be educated. 10,000,000 and 20,000,000 as million as i indicated earlier will be for those were now massing on the jordanian border, so they specifically looking at those that are vulnerable as a result of the most recent actions that have been taken. it's right where putting all this support in and i think this house should be proud of the efforts of this country has undertaken in order to court syrian refugees. >> a major pause last weekend was noted at the overwhelming brexit pointe part of the peoply country was market membership over controls on immigration. if she intends to abandon the single market watches aboard -- to ensure the welsh economy is not shackled with sinking uk shift? >> it the net kingdom will believing that you can if it's been a kingdom that will be negotiating the deal that we have for leaving the european union but we will be working with the administration and taking into account the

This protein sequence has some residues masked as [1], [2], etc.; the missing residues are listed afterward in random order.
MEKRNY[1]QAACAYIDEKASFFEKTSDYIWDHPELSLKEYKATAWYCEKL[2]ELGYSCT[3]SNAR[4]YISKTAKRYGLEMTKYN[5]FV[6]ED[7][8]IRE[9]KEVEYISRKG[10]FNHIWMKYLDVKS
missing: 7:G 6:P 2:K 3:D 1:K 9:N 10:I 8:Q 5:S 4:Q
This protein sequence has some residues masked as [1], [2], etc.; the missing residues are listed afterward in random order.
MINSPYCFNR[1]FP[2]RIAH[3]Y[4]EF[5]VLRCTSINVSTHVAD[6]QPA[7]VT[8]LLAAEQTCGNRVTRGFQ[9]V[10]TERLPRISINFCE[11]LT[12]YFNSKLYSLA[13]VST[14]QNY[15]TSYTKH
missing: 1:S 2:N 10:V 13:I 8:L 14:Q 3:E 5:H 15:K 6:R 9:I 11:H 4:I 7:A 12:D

particular priorities that they have. but i repeat what i said earlier. the honorable gentleman makes a reference to what is essentially a means or a process in relation to trading. what we want to focus on is the outcome we walk him which is the best possible trading deal for trading with an operating within the single european market. >> may i congratulate the for her determination to raise the issue of reciprocal rights despite the fact it wasn't for me on the agenda. she's right, this is an issue of serious concern for eu citizens living here and our citizens living in europe. may i also congratulate her for raising this with individual member states as well? may i urge her to continue with these talks and until we put people first before process? >> well, i can assure my honorable friend i will continue to do this and continue to press the matters to be looked at in the receipt of the negotiation to give people the reassurance that they want.